Despite Trump’s repeated threats to dismantle the ACA, though, Forbes reported today that 250,000 new enrollees signed up for Obamacare over the last 12 days, and a total of 1 million have selected plans since open enrollment started on November 1.  Seven hundred fifty thousand of those are renewals.  This seems proof enough that Americans want, and need, the essential components of Obamacare– in the absence of a more inclusive universal healthcare.  Trump would be wise to fix, rather than dismantle, Obamacare.

Universal health care does exist– outside the USA.  Notable examples are the British and Canadian systems. On this side of the Atlantic, Canada is a great example of single payer insurance coverage that could simplify– and cheapen—health care insurance, while providing coverage for every American in the country.

In 2013, Ralph Nader prepared a comparison of the two and listed 21 reasons the Canadian system works better. Voters might begin taking a closer look at it for the next round of arguments during the next election:

Number 21:

In Canada, everyone is covered automatically at birth – everybody in, nobody out.

Number 20:

In Canada, the health system is designed to put people, not profits, first.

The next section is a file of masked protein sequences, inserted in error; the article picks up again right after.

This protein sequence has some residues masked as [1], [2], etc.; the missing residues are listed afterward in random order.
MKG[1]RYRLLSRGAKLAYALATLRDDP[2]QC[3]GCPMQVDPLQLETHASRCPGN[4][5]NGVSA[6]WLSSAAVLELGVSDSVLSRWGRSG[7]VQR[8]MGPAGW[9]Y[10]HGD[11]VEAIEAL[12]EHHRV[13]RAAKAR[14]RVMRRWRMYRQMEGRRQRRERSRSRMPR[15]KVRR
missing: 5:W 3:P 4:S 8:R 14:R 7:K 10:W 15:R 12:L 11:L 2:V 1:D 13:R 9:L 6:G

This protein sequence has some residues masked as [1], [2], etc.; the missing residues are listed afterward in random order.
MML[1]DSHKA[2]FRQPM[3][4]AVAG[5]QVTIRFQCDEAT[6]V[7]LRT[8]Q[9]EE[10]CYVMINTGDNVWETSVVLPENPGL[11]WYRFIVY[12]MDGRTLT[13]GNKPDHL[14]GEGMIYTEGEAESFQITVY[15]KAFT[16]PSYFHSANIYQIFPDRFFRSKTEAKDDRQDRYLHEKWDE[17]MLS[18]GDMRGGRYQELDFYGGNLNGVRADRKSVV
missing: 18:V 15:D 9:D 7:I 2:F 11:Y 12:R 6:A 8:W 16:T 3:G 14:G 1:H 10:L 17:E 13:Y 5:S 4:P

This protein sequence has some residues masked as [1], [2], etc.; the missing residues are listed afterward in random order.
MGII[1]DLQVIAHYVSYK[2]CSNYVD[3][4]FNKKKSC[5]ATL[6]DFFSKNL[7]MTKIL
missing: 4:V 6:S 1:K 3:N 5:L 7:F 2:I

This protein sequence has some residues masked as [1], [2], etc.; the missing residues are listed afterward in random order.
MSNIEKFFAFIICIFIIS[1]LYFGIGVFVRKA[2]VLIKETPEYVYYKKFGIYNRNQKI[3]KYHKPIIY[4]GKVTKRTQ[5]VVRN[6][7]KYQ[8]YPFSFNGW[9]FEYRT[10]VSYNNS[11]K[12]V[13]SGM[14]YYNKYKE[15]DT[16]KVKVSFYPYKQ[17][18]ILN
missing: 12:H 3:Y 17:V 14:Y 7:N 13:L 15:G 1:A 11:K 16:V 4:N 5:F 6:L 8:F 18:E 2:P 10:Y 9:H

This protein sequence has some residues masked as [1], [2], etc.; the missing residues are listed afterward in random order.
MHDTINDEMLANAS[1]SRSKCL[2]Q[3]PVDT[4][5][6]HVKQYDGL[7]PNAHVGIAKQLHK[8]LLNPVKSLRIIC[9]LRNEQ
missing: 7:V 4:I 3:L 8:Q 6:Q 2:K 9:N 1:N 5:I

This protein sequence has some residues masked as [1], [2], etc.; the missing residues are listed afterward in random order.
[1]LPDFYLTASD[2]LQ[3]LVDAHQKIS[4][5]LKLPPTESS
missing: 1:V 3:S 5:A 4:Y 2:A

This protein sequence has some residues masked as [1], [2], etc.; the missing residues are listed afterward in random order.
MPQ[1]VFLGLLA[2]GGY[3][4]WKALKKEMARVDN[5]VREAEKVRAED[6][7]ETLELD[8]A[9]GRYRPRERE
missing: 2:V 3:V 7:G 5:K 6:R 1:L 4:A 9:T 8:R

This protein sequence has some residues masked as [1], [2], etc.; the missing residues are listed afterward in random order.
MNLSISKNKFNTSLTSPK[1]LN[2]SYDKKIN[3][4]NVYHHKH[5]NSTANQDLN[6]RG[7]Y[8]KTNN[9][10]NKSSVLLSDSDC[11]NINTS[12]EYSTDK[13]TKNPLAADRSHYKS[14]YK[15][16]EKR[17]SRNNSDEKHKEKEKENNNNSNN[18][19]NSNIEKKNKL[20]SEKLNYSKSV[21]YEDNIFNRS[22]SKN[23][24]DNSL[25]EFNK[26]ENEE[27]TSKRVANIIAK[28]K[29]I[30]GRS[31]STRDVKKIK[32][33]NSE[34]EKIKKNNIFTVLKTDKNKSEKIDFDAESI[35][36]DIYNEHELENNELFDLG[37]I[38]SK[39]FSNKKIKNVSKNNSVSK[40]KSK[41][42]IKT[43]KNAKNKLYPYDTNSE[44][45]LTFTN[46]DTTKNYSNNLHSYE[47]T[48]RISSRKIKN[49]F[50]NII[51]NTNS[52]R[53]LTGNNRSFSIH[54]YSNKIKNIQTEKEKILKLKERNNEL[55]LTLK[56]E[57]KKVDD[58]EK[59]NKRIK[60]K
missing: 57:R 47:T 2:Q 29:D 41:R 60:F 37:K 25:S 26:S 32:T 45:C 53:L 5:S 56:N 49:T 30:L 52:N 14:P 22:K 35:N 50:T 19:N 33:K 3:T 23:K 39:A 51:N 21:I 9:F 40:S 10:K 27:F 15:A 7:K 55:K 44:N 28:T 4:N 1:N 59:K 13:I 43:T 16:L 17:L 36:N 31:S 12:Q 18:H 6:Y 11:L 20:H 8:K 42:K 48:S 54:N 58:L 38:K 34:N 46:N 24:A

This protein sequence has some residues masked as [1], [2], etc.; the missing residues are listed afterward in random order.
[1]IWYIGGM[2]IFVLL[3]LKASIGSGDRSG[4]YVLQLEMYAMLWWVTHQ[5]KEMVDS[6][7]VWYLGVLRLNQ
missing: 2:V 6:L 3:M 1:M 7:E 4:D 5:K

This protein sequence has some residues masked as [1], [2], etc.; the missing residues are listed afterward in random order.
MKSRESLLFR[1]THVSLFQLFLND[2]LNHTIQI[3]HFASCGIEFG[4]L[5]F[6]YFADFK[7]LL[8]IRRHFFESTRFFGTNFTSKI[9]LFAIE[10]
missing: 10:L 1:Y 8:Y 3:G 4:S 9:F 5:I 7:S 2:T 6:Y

Number 19:

In Canada, coverage is not tied to a job or depaendent on your income – rich and poor are in the same system, the best guaranty of quality.

Number 18:

In Canada, health care coverage stays with you for your entire life.

Number 17:

In Canada, you can freely choose your doctors and hospitals and keep them. There are no lists of “in-network” vendors and no extra hidden charges for going “out of network.”

Number 16:

In Canada, the health care system is funded by income, sales and corporate taxes that, combined, are much lower than what Americans pay in premiums.

In the United States, for thousands of Americans, it’s pay or die – if you can’t pay, you die.

Number 15:

In Canada, there are no complex hospital or doctor bills. In fact, usually you don’t even see a bill.

Number 14:

In Canada, costs are controlled. Canada pays 10 percent of its GDP for its health care system, covering everyone.

In the United States, costs continue to skyrocket. The U.S. currently pays 18 percent of its GDP and still doesn’t cover tens of millions of people.

Number 13:

In Canada, it is unheard of for anyone to go bankrupt due to health care costs.

Number 12:

In Canada, simplicity leads to major savings in administrative costs and overhead.